As we head into late summer—sadly, of course—I’m thinking of ways to extend the season outdoors and what better way than to take a hike?  I could fill an entire issue of our paper with interesting hiking venues nearby but a few stand out on my most familiar and favorite list.  These diversions just get better as the weather and leaves change; lots to experience while enjoying all the seasons.

1498 Route 301, Carmel, NY
A stunning state park that spans Putnam and Dutchess counties and encompasses 14,086 acres of robust terrain with something for everyone (a Diversions’ requirement, of course!).  In summer there is hiking for all levels, trail biking, nature paths, swimming, boating, picnicking, a playground, camping and fishing. Included in this gem are Fahnestock Winter Park and the Taconic Outdoor Education Center. In winter, tubing and cross-country skiing are added to the mix and there is seasonal fishing and hunting allowed in certain parts of the park. This land was donated by Dr. Ernest Fahnestock in memory of his brother Clarence, who died while treating patients during the post-World War I influenza epidemic.  

Because this is where I learned to downhill ski many moons ago—yes, for real, and although the ski lift is gone, I can still park at the Taconic Parkway entrance and walk down memory lane to the old ski lodge. I also love that I can share how to pronounce the name of the park: It’s Fahnestock with a long a, not Fawnstock. You might see many a fawn on the trails, but it is not named after them (wink, wink).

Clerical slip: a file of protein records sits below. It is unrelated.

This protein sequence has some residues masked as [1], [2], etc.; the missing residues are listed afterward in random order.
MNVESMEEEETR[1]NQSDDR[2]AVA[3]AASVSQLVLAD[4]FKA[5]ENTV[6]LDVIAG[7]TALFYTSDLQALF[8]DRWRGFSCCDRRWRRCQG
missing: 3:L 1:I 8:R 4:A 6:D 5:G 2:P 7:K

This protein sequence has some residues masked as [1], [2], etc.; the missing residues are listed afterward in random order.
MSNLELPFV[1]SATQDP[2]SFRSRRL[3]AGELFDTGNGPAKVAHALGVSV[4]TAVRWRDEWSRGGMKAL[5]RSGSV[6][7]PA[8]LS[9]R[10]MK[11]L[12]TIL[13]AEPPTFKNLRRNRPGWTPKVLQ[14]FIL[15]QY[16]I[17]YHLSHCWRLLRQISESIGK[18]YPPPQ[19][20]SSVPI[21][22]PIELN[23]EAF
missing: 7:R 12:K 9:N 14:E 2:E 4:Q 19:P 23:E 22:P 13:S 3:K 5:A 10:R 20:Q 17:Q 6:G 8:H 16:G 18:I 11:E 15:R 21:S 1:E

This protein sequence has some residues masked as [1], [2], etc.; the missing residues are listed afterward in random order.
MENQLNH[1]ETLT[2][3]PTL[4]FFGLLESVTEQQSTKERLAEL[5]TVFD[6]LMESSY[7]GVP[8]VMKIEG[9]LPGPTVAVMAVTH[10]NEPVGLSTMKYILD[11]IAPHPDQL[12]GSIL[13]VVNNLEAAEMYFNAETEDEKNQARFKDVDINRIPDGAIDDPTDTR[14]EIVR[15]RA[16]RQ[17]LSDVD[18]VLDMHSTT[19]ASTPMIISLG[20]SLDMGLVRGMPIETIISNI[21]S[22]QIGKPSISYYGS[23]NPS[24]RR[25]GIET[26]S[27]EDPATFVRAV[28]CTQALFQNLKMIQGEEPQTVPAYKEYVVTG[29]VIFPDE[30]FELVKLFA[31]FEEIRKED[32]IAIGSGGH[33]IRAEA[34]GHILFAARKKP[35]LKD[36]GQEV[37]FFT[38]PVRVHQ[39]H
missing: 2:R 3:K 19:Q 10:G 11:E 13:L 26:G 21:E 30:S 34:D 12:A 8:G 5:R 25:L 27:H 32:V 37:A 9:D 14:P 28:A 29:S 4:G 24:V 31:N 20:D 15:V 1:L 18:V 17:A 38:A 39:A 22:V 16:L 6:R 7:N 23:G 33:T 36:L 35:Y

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435 Welcher Ave., Peekskill, NY
This park is Westchester County’s only public sportsman’s recreation area, meaning that it’s the only shooting sports complex within a county park. The Reservation offers hiking and mountain biking trails for all abilities, nature paths that offer views of the park’s beautiful bounty of oak, maple and beech trees and the chance access the two peaks: Blue Mountain and Mount Spitzenberg. The park is split by the Briarcliff-Peekskill Trail, so on the other side of the trails is the range for pistol, rifle, archery, 3-D archery and trap and skeet shooting. There is free instruction for those 12 and older. It is well-managed and -maintained in a safe, natural environment. With 1,538 acres, it is easy for both naturalists and sportsmen to coexist.

Because I became an archer at this park and while there have been many improvements made to the ranges, a visit here takes me right back to that simpler time where the most fun was had outdoors. I also think that the year-round hiking here is the absolute best in the fall because of the dense foliage. You can hike on a cloudy day in the fall and the colors are so profuse it will appear to be sunny. Keep that in mind as summer wanes.

6 Reservation Road, Pound Ridge, NY
This park is the largest Westchester County park at 4,315 acres and features hiking, mountain biking, camping and nature trails. One of my favorite parts of a visit here is the Trailside Nature Museum. Great local taxidermy, Native American exhibits and activities for kids. There are also ancient archaeological sites to explore: Leatherman’s Cave, The Bear Rock Petroglyph, Dancing Rock, Raven Rocks and the Magic Stairs all provide physical and mental challenges to make a day here really interesting.

Because there is so much to see and do from a local and global historical perspective and because the majestic Boutonville Oak, a landmark during the American Revolution, deserves its own Instagram page.